ASP (Audio Scalar Processor)
The ASP supports scalar float and vector integer operations. Voice chat codecs—both those that manage wireless communication between a voice chat headset and the console, and those that are used to compress/decompress voice data for networked voice communication—are provided in hardware. Additionally, this processor supports xWMA format decompression in hardware; on Xbox 360, xWMA was solely a CPU-side decode option
AVP (Audio Vector Processor)
The AVP supports vector float operations, and is designed primarily for MEC (multichannel echo cancellation) and other noise reduction for the next-generation Kinect audio input. It supports both speech recognition and chat/arbitrary audio input use. MEC and other noise reduction processing allow for a more intelligible stream of the player’s spoken audio data even from a far talk microphone that is typically positioned closer to the output speakers than to the player.
Audio and Durango Hardware
Durango’s audio output pipeline eliminates the DAC (digital-to-analog converter) found in previous generation consoles. All audio is output strictly in the digital realm either through HDMI 1.4a or as S/PDIF optical output. HDMI 1.4a allows for high-fidelity linear 7.1-channel PCM to be transmitted from the console; titles default to an output sampling rate of 48 kHz and a bit depth of 24 bits. Durango is also designed to support up to four simultaneous stereo headset outputs, each of which can represent unique multichannel mixes that are downmixed as required by the output format (for instance, a headset or the S/PDIF output).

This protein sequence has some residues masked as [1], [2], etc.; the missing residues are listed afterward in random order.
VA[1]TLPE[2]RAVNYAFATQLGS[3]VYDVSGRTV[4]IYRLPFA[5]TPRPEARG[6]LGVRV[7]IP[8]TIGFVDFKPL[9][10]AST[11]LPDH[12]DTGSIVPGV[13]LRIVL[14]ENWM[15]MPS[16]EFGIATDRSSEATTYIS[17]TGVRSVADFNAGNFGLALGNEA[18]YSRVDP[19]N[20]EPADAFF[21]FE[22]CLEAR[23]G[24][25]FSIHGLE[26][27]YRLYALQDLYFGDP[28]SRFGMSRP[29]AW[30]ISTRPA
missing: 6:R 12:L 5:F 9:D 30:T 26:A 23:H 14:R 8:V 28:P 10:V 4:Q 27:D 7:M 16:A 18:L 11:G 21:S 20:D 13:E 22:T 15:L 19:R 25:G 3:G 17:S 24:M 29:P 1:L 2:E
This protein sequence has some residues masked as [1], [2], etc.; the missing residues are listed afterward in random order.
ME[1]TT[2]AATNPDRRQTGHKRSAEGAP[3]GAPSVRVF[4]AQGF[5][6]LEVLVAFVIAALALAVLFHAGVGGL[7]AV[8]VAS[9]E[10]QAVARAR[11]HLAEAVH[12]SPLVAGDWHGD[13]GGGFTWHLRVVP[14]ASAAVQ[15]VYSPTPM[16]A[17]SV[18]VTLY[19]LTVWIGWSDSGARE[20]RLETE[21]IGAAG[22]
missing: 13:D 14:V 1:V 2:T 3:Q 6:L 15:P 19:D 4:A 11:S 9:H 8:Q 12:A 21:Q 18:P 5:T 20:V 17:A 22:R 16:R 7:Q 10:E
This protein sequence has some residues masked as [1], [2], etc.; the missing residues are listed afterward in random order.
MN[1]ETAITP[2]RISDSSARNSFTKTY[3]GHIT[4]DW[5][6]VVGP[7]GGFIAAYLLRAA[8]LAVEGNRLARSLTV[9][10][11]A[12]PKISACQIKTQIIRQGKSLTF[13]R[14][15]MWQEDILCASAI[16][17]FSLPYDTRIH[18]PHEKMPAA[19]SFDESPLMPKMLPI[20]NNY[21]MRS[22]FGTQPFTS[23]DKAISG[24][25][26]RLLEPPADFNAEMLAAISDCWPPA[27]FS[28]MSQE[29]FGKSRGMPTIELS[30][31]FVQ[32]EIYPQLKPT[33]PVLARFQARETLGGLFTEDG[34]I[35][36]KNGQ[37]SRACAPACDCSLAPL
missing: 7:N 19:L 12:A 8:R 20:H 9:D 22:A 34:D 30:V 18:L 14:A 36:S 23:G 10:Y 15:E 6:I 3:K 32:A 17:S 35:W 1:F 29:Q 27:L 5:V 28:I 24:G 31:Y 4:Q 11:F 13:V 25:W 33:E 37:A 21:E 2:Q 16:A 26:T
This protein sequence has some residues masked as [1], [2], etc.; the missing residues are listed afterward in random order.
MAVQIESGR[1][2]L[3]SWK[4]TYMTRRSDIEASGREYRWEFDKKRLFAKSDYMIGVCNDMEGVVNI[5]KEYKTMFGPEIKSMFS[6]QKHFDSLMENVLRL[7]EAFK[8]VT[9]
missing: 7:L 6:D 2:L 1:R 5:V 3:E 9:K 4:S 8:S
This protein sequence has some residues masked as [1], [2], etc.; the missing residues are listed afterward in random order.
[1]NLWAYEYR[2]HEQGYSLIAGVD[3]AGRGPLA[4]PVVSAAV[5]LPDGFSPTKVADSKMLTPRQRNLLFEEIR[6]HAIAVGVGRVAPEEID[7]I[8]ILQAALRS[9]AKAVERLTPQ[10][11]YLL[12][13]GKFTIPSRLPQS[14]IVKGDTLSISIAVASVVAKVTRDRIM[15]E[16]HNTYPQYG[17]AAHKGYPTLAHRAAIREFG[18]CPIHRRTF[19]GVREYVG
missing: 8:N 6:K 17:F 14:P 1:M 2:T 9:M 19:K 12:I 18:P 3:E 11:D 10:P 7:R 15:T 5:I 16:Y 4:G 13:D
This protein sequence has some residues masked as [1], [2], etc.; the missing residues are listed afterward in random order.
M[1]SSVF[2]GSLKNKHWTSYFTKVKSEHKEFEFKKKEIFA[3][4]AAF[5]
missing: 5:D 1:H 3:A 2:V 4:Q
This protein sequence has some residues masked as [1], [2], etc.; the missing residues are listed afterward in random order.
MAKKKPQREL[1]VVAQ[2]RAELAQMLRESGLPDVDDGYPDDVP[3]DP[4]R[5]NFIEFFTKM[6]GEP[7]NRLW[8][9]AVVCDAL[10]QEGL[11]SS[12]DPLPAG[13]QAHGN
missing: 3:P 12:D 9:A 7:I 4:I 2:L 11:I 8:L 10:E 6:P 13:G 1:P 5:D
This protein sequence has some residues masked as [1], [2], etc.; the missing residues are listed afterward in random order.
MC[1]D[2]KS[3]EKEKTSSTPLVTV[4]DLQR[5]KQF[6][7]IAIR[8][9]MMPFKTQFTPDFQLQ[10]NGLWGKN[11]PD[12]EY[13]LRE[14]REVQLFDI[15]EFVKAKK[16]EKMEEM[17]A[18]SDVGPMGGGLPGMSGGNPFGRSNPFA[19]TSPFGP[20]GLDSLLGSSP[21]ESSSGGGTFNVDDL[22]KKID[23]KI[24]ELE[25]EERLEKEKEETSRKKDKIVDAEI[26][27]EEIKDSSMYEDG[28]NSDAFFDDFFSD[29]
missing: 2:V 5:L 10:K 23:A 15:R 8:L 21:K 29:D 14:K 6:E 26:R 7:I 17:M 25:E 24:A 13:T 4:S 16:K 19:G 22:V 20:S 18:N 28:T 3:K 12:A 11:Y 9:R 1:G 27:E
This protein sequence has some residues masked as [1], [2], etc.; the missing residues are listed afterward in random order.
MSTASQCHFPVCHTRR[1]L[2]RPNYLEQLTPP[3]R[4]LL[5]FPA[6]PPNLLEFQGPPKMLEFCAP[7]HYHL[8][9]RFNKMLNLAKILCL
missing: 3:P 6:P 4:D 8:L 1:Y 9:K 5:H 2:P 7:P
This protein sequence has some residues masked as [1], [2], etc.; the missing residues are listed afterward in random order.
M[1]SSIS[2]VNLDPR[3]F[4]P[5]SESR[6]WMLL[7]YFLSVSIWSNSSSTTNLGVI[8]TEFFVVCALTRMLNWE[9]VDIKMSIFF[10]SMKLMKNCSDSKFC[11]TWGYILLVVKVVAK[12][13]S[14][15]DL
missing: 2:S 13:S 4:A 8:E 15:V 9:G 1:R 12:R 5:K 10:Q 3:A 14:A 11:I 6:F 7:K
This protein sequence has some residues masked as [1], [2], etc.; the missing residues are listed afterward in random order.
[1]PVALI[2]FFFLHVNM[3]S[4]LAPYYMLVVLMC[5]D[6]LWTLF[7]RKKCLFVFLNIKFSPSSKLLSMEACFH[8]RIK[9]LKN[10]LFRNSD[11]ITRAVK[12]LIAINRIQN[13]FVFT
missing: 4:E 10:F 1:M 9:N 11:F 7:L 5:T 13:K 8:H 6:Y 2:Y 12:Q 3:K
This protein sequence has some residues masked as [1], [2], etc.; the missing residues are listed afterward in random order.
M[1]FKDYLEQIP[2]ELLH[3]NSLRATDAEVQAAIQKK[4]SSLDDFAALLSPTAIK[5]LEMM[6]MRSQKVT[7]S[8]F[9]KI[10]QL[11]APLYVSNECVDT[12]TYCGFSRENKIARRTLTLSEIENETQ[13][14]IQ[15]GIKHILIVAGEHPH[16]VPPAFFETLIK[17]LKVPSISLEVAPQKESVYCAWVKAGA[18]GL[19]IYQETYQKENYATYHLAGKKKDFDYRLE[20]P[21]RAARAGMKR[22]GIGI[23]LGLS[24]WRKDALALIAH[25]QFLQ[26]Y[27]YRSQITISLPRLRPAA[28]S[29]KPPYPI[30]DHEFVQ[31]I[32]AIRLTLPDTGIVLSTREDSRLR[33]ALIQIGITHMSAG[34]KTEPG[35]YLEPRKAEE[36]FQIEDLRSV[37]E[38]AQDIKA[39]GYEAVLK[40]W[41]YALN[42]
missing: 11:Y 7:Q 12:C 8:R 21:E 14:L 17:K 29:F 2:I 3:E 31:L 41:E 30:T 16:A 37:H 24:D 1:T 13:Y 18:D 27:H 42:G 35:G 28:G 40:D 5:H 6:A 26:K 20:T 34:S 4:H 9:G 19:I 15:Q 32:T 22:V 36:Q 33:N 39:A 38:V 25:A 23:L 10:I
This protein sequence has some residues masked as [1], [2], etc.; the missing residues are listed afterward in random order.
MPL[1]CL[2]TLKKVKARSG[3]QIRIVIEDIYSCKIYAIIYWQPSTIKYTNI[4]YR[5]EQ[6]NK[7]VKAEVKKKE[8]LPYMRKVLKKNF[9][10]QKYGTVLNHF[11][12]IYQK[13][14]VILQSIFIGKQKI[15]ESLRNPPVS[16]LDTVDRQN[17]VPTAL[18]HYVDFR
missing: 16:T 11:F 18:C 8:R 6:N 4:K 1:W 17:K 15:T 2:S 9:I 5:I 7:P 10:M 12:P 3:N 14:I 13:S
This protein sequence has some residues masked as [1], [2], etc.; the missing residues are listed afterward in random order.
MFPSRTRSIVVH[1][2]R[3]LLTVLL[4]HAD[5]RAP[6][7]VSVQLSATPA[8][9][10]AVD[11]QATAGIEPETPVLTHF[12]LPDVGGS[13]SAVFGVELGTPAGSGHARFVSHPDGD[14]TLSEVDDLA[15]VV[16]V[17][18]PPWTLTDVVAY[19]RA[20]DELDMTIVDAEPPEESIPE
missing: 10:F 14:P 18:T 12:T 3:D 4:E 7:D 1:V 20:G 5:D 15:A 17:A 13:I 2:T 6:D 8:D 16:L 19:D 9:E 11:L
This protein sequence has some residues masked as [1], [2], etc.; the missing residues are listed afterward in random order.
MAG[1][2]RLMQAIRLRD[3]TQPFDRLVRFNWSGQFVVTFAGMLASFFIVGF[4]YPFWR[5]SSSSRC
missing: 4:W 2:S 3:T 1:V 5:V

Durango accepts audio input from a variety of sources: the next-generation Kinect microphone array, voice chat headsets, other audio input peripherals, and storage media (whether HDD, flash or from cloud storage). Audio also can be algorithmically generated through CPU-based computation and manipulated in real time on a CPU, through the aforementioned SHAPE hardware components, or both.